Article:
Sticky challenges demand bold ambitions

For Kimberly-Clark, which counts itself among those with goals verified by SBTi, an outside-in perspective is integral to the goal-setting process and matching ambition with the global agenda, said Lisa Morden, the company’s vice president of safety and sustainability.  

“There is more scientific evidence around pressures and impacts on natural systems and the environment in general,” Morden told TriplePundit. “There are big, sticky, difficult challenges all around us — and those challenges require a pretty bold ambition. We’ve always set targets that we knew were a stretch, but in the last few years, we’ve worked on trying to understand what Kimberly-Clark’s contribution to the Paris accord, for instance, might look like.”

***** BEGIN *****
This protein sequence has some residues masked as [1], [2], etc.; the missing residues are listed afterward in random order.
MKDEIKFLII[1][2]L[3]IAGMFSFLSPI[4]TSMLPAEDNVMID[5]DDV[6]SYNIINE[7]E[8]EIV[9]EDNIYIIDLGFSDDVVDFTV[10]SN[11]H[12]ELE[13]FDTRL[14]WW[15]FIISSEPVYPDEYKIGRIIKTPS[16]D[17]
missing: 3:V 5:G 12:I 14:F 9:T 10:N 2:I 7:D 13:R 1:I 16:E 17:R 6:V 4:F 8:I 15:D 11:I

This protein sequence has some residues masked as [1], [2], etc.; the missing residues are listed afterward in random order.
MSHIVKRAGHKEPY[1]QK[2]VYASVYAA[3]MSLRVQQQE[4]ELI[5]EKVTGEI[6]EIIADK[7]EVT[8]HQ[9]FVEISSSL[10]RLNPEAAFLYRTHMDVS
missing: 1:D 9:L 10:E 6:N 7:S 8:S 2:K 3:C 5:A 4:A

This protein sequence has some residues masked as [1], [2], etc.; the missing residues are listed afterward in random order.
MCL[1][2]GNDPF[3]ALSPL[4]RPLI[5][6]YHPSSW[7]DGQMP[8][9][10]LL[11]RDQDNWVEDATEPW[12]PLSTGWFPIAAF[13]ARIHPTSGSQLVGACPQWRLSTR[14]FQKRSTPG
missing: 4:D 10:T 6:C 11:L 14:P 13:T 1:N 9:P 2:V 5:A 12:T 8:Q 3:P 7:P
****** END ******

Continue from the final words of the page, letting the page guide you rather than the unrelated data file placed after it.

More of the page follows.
Kimberly-Clark’s 2022 Sustainability Framework, set in 2015, was updated with a new set of goals announced earlier this month. Many of the 2022 goals were already surpassed. The company now aims to reduce its plastics, water, carbon and natural forests footprints 50 percent by 2030. That includes reducing its absolute greenhouse gas emissions by half in just a decade from Scope 1 sources, which are the emissions from its own production, and from Scope 2 sources, those created from producing the energy a company purchases to run its business. In addition, Kimberly-Clark aims to cut its Scope 3 emissions from purchased goods and services and end-of-life treatment for sold products by 20 percent.